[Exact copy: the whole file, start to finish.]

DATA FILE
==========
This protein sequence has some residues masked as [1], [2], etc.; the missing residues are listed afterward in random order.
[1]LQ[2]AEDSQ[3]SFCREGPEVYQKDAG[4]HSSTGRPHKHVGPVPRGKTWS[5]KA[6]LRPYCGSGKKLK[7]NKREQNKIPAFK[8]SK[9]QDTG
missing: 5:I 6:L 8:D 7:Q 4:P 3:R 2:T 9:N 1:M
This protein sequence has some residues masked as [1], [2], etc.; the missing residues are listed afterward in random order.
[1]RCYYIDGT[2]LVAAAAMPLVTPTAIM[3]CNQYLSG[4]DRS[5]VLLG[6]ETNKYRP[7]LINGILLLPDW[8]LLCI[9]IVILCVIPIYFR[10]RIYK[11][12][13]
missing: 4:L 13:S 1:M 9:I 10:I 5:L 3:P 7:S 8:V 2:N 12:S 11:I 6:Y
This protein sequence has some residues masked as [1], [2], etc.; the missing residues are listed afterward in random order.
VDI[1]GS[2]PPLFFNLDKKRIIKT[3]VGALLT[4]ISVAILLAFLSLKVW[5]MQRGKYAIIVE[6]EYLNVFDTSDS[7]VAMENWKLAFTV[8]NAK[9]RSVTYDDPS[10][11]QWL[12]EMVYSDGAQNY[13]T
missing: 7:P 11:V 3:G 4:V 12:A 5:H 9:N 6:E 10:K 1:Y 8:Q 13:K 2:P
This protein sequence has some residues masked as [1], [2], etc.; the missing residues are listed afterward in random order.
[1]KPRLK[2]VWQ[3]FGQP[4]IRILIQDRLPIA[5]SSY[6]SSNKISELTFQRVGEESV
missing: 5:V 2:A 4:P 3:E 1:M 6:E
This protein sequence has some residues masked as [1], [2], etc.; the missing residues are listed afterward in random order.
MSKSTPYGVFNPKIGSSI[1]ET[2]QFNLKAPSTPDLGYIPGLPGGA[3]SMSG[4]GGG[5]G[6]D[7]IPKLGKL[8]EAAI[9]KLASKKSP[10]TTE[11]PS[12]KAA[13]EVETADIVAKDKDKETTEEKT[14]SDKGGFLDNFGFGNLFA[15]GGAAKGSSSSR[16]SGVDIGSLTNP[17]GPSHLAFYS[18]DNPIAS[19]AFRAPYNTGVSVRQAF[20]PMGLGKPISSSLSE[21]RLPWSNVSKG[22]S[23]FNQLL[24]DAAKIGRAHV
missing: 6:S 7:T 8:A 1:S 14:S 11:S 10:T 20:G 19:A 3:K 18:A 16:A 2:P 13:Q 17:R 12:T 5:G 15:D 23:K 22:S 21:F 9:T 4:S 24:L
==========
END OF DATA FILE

This protein sequence has some residues masked as [1], [2], etc.; the missing residues are listed afterward in random order.
[1]LQ[2]AEDSQ[3]SFCREGPEVYQKDAG[4]HSSTGRPHKHVGPVPRGKTWS[5]KA[6]LRPYCGSGKKLK[7]NKREQNKIPAFK[8]SK[9]QDTG
missing: 5:I 6:L 8:D 7:Q 4:P 3:R 2:T 9:N 1:M
This protein sequence has some residues masked as [1], [2], etc.; the missing residues are listed afterward in random order.
[1]RCYYIDGT[2]LVAAAAMPLVTPTAIM[3]CNQYLSG[4]DRS[5]VLLG[6]ETNKYRP[7]LINGILLLPDW[8]LLCI[9]IVILCVIPIYFR[10]RIYK[11][12][13]
missing: 4:L 13:S 1:M 9:I 10:I 5:L 3:P 7:S 8:V 2:N 12:S 11:I 6:Y
This protein sequence has some residues masked as [1], [2], etc.; the missing residues are listed afterward in random order.
VDI[1]GS[2]PPLFFNLDKKRIIKT[3]VGALLT[4]ISVAILLAFLSLKVW[5]MQRGKYAIIVE[6]EYLNVFDTSDS[7]VAMENWKLAFTV[8]NAK[9]RSVTYDDPS[10][11]QWL[12]EMVYSDGAQNY[13]T
missing: 7:P 11:V 3:G 4:V 12:A 5:H 9:N 6:E 10:K 1:Y 8:Q 13:K 2:P
This protein sequence has some residues masked as [1], [2], etc.; the missing residues are listed afterward in random order.
[1]KPRLK[2]VWQ[3]FGQP[4]IRILIQDRLPIA[5]SSY[6]SSNKISELTFQRVGEESV
missing: 5:V 2:A 4:P 3:E 1:M 6:E
This protein sequence has some residues masked as [1], [2], etc.; the missing residues are listed afterward in random order.
MSKSTPYGVFNPKIGSSI[1]ET[2]QFNLKAPSTPDLGYIPGLPGGA[3]SMSG[4]GGG[5]G[6]D[7]IPKLGKL[8]EAAI[9]KLASKKSP[10]TTE[11]PS[12]KAA[13]EVETADIVAKDKDKETTEEKT[14]SDKGGFLDNFGFGNLFA[15]GGAAKGSSSSR[16]SGVDIGSLTNP[17]GPSHLAFYS[18]DNPIAS[19]AFRAPYNTGVSVRQAF[20]PMGLGKPISSSLSE[21]RLPWSNVSKG[22]S[23]FNQLL[24]DAAKIGRAHV
missing: 6:S 7:T 8:A 1:S 14:S 11:S 10:T 20:G 19:A 3:K 18:A 16:A 2:P 13:Q 17:R 12:T 5:G 15:D 23:K 22:S 21:F 9:T 4:S 24:L